David Vos, Inspector-General of Taxation, today released the Terms of Reference and Consultation Plan for his review into the Tax Office’s potential revenue bias in private binding rulings involving large complex matters.
The Minister for Revenue and Assistant Treasurer has asked the Inspector-General to examine whether there is a pro-revenue bias in private binding rulings issued by the Tax Office. Taxpayers and their representatives have also raised key concerns with the Tax Office’s approach to determining those private binding rulings involving large complex matters.
The Inspector-General stated, “This review will examine the evidence and extent of any revenue bias in the Tax Office’s dealing with private binding rulings. It will examine the basis for any perception of such a revenue bias. It will also examine the Tax Office’s governance measures aimed at preventing a revenue bias from arising.”
Mr Vos said, “Taxpayers and their advisers tell me that a pro-revenue bias exists in private binding rulings involving large complex matters because the Tax Office provides unfavourable rulings, delays or refuses to rule in these cases. The Tax Office tells me that most rulings are favourable and that delays and refusals are generally due to applicants not making full and true disclosures in their application. It claims it has adequate processes and checks to prevent a revenue bias.”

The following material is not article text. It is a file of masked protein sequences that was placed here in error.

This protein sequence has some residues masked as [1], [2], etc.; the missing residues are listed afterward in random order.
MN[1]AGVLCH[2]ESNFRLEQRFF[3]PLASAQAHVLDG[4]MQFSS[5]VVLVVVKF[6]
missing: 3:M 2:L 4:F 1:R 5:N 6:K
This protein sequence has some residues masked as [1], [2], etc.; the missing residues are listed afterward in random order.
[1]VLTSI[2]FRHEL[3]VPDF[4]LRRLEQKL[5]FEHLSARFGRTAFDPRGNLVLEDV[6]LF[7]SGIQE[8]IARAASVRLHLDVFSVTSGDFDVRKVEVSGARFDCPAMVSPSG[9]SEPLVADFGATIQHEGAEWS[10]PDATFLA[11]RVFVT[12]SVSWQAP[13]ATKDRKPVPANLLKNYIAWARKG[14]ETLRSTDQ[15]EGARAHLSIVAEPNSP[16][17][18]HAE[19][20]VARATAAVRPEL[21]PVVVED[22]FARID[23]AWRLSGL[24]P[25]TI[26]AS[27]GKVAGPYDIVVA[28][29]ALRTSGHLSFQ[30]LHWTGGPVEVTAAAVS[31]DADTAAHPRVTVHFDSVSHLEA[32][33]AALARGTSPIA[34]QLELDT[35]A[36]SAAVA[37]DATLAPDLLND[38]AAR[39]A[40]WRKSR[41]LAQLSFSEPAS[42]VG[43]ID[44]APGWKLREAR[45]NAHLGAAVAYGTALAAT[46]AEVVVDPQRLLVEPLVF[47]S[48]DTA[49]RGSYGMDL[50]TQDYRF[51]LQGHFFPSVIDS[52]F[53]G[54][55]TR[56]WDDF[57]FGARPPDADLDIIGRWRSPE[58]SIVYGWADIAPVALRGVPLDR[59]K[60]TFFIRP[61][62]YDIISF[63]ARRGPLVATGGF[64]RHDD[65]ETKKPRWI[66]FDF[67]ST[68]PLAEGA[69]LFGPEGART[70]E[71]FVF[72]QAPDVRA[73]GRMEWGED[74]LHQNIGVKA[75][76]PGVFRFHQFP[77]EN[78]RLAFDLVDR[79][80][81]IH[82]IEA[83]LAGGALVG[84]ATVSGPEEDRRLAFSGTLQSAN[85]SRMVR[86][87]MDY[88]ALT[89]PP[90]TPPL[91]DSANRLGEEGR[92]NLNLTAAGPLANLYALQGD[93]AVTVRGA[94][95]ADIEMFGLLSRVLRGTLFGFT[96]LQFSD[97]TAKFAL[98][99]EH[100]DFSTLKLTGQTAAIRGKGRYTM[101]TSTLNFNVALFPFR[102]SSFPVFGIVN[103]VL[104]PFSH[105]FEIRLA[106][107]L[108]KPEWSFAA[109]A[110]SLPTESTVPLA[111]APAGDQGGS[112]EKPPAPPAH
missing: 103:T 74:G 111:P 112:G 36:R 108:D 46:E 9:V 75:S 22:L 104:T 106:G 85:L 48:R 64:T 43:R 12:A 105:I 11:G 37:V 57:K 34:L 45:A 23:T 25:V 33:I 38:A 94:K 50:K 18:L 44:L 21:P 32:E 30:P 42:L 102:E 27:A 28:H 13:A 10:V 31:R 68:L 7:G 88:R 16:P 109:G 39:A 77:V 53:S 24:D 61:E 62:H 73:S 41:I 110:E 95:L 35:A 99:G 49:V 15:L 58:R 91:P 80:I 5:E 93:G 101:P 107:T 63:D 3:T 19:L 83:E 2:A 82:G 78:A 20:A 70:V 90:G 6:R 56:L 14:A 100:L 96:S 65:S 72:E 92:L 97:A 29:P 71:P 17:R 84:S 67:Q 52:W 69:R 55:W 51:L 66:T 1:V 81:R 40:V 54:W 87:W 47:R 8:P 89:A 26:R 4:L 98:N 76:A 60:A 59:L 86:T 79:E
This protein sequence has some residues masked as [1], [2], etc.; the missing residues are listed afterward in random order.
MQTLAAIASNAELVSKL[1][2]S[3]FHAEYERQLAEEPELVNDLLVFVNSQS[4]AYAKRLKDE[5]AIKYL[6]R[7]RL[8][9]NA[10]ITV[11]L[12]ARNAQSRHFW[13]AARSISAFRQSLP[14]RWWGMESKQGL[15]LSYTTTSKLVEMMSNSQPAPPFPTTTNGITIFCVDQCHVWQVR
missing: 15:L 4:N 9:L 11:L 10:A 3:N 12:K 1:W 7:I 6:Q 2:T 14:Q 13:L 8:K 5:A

“The private binding ruling system provides binding Tax Office advice on how it will administer the income tax laws in a taxpayer’s specific arrangements. This advice stops the Tax Office from later assessing a taxpayer’s affairs inconsistently with that advice, provided the taxpayer implements the arrangements in accordance with that advice.”
“We are told that there are over 10,000 applications for private binding rulings each year but only 3 per cent of these involve large complex matters. The vast majority of applications involve simple issues or non-controversial views of the law.”
Mr Vos said, “Certainty of the Tax Office’s application of the tax laws is an important aim of the private binding ruling system. However, taxpayers must be confident that the Tax Office objectively determines private binding rulings. In our review, we will be examining the concerns of taxpayers and their representatives on these matters and the extent to which they are valid.”
“I am actively seeking community feedback for this review” said Mr Vos.
The Terms of Reference and Consultation Plan for the review are available at www.igt.gov.au.
25 August 2005
Contact: David R Vos AM
0407 662 631